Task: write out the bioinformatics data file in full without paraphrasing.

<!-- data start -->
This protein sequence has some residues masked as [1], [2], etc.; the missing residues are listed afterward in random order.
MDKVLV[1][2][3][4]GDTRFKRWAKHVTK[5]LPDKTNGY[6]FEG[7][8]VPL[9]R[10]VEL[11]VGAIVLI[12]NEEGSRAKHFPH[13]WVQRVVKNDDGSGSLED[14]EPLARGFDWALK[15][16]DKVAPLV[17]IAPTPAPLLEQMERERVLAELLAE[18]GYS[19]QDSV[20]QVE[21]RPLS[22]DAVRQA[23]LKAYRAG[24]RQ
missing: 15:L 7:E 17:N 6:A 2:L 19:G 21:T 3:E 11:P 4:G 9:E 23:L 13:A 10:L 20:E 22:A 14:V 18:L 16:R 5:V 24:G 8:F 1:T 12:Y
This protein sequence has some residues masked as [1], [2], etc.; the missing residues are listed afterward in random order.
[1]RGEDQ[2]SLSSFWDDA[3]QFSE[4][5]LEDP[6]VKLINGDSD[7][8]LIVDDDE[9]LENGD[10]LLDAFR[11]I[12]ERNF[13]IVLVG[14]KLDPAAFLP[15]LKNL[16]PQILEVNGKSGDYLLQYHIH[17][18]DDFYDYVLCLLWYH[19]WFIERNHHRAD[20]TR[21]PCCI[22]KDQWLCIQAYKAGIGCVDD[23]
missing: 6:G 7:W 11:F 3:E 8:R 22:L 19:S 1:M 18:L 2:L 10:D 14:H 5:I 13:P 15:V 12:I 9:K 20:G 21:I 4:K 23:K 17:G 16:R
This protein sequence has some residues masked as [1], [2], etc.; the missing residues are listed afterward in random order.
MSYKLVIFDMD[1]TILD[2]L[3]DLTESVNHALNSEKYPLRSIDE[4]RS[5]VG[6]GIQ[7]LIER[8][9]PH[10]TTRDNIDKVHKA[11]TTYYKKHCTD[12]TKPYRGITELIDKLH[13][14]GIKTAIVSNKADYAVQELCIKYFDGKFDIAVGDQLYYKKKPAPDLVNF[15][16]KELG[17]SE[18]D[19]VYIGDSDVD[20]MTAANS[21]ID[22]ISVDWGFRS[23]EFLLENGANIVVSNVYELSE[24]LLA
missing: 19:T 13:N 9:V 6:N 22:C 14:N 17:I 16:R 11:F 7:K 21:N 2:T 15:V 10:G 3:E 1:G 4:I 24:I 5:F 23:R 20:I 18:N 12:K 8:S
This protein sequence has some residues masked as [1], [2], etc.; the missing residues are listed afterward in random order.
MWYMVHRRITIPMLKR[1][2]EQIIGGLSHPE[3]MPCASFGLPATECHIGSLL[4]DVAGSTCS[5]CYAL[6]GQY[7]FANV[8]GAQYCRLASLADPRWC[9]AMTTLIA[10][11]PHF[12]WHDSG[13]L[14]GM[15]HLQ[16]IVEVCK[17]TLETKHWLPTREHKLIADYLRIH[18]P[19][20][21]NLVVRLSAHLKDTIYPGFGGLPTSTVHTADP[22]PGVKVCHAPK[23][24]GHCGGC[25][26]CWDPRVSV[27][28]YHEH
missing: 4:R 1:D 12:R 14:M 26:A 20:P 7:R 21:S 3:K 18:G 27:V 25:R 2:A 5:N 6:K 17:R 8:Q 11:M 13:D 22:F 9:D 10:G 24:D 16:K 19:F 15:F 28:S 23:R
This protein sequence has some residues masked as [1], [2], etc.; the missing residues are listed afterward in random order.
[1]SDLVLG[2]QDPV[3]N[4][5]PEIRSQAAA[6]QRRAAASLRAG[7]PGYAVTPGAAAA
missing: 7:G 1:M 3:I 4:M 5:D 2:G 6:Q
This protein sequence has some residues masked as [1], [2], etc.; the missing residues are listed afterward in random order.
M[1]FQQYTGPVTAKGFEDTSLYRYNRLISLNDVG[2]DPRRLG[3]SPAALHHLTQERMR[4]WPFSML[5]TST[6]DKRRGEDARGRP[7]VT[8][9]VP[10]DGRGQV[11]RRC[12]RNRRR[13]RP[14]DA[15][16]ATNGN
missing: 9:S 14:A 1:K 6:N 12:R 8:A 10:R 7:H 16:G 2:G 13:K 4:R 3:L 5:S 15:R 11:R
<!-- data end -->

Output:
This protein sequence has some residues masked as [1], [2], etc.; the missing residues are listed afterward in random order.
MDKVLV[1][2][3][4]GDTRFKRWAKHVTK[5]LPDKTNGY[6]FEG[7][8]VPL[9]R[10]VEL[11]VGAIVLI[12]NEEGSRAKHFPH[13]WVQRVVKNDDGSGSLED[14]EPLARGFDWALK[15][16]DKVAPLV[17]IAPTPAPLLEQMERERVLAELLAE[18]GYS[19]QDSV[20]QVE[21]RPLS[22]DAVRQA[23]LKAYRAG[24]RQ
missing: 15:L 7:E 17:N 6:A 2:L 19:G 21:T 3:E 11:P 4:G 9:E 23:L 13:A 10:L 20:E 22:A 14:V 18:L 16:R 5:V 24:G 8:F 1:T 12:Y
This protein sequence has some residues masked as [1], [2], etc.; the missing residues are listed afterward in random order.
[1]RGEDQ[2]SLSSFWDDA[3]QFSE[4][5]LEDP[6]VKLINGDSD[7][8]LIVDDDE[9]LENGD[10]LLDAFR[11]I[12]ERNF[13]IVLVG[14]KLDPAAFLP[15]LKNL[16]PQILEVNGKSGDYLLQYHIH[17][18]DDFYDYVLCLLWYH[19]WFIERNHHRAD[20]TR[21]PCCI[22]KDQWLCIQAYKAGIGCVDD[23]
missing: 6:G 7:W 11:F 3:E 8:R 22:L 19:S 1:M 18:L 2:L 10:D 14:H 5:I 13:P 15:V 12:I 9:K 20:G 21:I 4:K 23:K 17:G 16:R
This protein sequence has some residues masked as [1], [2], etc.; the missing residues are listed afterward in random order.
MSYKLVIFDMD[1]TILD[2]L[3]DLTESVNHALNSEKYPLRSIDE[4]RS[5]VG[6]GIQ[7]LIER[8][9]PH[10]TTRDNIDKVHKA[11]TTYYKKHCTD[12]TKPYRGITELIDKLH[13][14]GIKTAIVSNKADYAVQELCIKYFDGKFDIAVGDQLYYKKKPAPDLVNF[15][16]KELG[17]SE[18]D[19]VYIGDSDVD[20]MTAANS[21]ID[22]ISVDWGFRS[23]EFLLENGANIVVSNVYELSE[24]LLA
missing: 19:T 13:N 9:V 6:N 22:C 14:N 17:I 16:R 11:F 7:K 21:N 2:T 15:V 10:G 3:E 1:G 4:I 24:I 5:F 23:R 20:I 18:N 12:K 8:S
This protein sequence has some residues masked as [1], [2], etc.; the missing residues are listed afterward in random order.
MWYMVHRRITIPMLKR[1][2]EQIIGGLSHPE[3]MPCASFGLPATECHIGSLL[4]DVAGSTCS[5]CYAL[6]GQY[7]FANV[8]GAQYCRLASLADPRWC[9]AMTTLIA[10][11]PHF[12]WHDSG[13]L[14]GM[15]HLQ[16]IVEVCK[17]TLETKHWLPTREHKLIADYLRIH[18]P[19][20][21]NLVVRLSAHLKDTIYPGFGGLPTSTVHTADP[22]PGVKVCHAPK[23][24]GHCGGC[25][26]CWDPRVSV[27][28]YHEH
missing: 4:R 1:D 12:R 14:M 26:A 20:P 7:R 21:S 3:K 18:G 27:V 25:R 2:A 5:N 6:K 17:R 8:Q 11:M 13:D 22:F 9:D 10:G 24:D 16:K 19:F 15:F 28:S 23:R
This protein sequence has some residues masked as [1], [2], etc.; the missing residues are listed afterward in random order.
[1]SDLVLG[2]QDPV[3]N[4][5]PEIRSQAAA[6]QRRAAASLRAG[7]PGYAVTPGAAAA
missing: 7:G 1:M 3:I 4:M 5:D 2:G 6:Q
This protein sequence has some residues masked as [1], [2], etc.; the missing residues are listed afterward in random order.
M[1]FQQYTGPVTAKGFEDTSLYRYNRLISLNDVG[2]DPRRLG[3]SPAALHHLTQERMR[4]WPFSML[5]TST[6]DKRRGEDARGRP[7]VT[8][9]VP[10]DGRGQV[11]RRC[12]RNRRR[13]RP[14]DA[15][16]ATNGN
missing: 9:S 14:A 1:K 6:N 12:R 8:A 10:R 7:H 16:G 2:G 13:K 4:R 3:L 5:S 15:R 11:R